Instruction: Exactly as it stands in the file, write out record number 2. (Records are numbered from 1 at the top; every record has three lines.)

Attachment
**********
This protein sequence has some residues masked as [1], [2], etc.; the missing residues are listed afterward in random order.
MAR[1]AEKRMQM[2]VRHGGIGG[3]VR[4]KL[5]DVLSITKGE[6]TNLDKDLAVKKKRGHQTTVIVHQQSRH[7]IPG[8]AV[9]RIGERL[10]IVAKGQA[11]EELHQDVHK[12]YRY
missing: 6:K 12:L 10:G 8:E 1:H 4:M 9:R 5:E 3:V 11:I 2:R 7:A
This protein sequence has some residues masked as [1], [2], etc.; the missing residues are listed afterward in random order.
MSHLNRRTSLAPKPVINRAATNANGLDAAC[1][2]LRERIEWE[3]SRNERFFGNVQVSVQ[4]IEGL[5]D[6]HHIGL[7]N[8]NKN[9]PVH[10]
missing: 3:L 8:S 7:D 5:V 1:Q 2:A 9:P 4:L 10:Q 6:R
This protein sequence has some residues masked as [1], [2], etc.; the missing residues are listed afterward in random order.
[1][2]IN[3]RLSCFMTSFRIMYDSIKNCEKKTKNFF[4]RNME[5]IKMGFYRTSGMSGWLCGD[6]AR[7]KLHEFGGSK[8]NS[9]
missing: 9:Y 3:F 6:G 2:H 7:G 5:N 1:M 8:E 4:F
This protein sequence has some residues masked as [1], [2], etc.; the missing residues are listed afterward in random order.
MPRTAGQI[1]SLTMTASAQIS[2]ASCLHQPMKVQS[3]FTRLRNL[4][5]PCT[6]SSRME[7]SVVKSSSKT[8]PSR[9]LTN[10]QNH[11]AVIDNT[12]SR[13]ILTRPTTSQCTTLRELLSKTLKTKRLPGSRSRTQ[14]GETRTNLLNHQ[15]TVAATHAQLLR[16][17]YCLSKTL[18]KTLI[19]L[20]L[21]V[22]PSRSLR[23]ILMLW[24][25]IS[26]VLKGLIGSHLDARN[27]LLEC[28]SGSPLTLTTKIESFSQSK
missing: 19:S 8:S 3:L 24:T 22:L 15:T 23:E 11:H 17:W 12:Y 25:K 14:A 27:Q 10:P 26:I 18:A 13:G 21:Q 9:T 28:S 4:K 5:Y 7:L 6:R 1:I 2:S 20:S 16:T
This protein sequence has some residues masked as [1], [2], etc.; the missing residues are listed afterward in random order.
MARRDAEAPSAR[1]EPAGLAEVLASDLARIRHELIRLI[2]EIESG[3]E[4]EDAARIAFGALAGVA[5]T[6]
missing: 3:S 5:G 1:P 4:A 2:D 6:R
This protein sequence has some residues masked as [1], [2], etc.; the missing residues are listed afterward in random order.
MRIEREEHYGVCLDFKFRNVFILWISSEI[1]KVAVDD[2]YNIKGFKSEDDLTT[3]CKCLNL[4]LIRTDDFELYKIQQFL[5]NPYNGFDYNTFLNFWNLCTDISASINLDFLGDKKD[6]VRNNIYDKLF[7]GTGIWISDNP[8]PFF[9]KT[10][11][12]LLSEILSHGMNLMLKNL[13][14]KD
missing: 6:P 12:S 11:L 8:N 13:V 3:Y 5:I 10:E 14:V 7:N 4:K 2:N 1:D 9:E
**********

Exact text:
This protein sequence has some residues masked as [1], [2], etc.; the missing residues are listed afterward in random order.
MSHLNRRTSLAPKPVINRAATNANGLDAAC[1][2]LRERIEWE[3]SRNERFFGNVQVSVQ[4]IEGL[5]D[6]HHIGL[7]N[8]NKN[9]PVH[10]
missing: 3:L 8:S 7:D 5:V 1:Q 2:A 9:P 4:L 10:Q 6:R